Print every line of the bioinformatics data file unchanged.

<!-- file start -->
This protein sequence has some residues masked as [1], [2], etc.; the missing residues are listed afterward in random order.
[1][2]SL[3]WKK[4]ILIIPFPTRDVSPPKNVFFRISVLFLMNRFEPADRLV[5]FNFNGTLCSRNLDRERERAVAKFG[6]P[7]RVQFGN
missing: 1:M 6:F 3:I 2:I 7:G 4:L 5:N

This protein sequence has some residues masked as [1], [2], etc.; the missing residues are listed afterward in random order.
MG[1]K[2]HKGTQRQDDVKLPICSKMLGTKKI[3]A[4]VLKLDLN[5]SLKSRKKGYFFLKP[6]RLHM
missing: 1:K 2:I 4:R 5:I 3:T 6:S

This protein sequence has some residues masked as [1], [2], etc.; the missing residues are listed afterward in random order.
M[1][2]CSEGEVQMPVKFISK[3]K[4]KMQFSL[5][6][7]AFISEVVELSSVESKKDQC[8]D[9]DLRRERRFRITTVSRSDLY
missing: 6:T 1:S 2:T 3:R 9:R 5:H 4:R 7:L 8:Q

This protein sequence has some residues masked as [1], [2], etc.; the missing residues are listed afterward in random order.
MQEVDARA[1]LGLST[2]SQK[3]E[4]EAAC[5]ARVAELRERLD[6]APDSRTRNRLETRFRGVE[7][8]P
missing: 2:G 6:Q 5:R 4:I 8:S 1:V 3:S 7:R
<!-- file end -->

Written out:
This protein sequence has some residues masked as [1], [2], etc.; the missing residues are listed afterward in random order.
[1][2]SL[3]WKK[4]ILIIPFPTRDVSPPKNVFFRISVLFLMNRFEPADRLV[5]FNFNGTLCSRNLDRERERAVAKFG[6]P[7]RVQFGN
missing: 1:M 6:F 3:I 2:I 7:G 4:L 5:N

This protein sequence has some residues masked as [1], [2], etc.; the missing residues are listed afterward in random order.
MG[1]K[2]HKGTQRQDDVKLPICSKMLGTKKI[3]A[4]VLKLDLN[5]SLKSRKKGYFFLKP[6]RLHM
missing: 1:K 2:I 4:R 5:I 3:T 6:S

This protein sequence has some residues masked as [1], [2], etc.; the missing residues are listed afterward in random order.
M[1][2]CSEGEVQMPVKFISK[3]K[4]KMQFSL[5][6][7]AFISEVVELSSVESKKDQC[8]D[9]DLRRERRFRITTVSRSDLY
missing: 6:T 1:S 2:T 3:R 9:R 5:H 4:R 7:L 8:Q

This protein sequence has some residues masked as [1], [2], etc.; the missing residues are listed afterward in random order.
MQEVDARA[1]LGLST[2]SQK[3]E[4]EAAC[5]ARVAELRERLD[6]APDSRTRNRLETRFRGVE[7][8]P
missing: 2:G 6:Q 5:R 4:I 8:S 1:V 3:S 7:R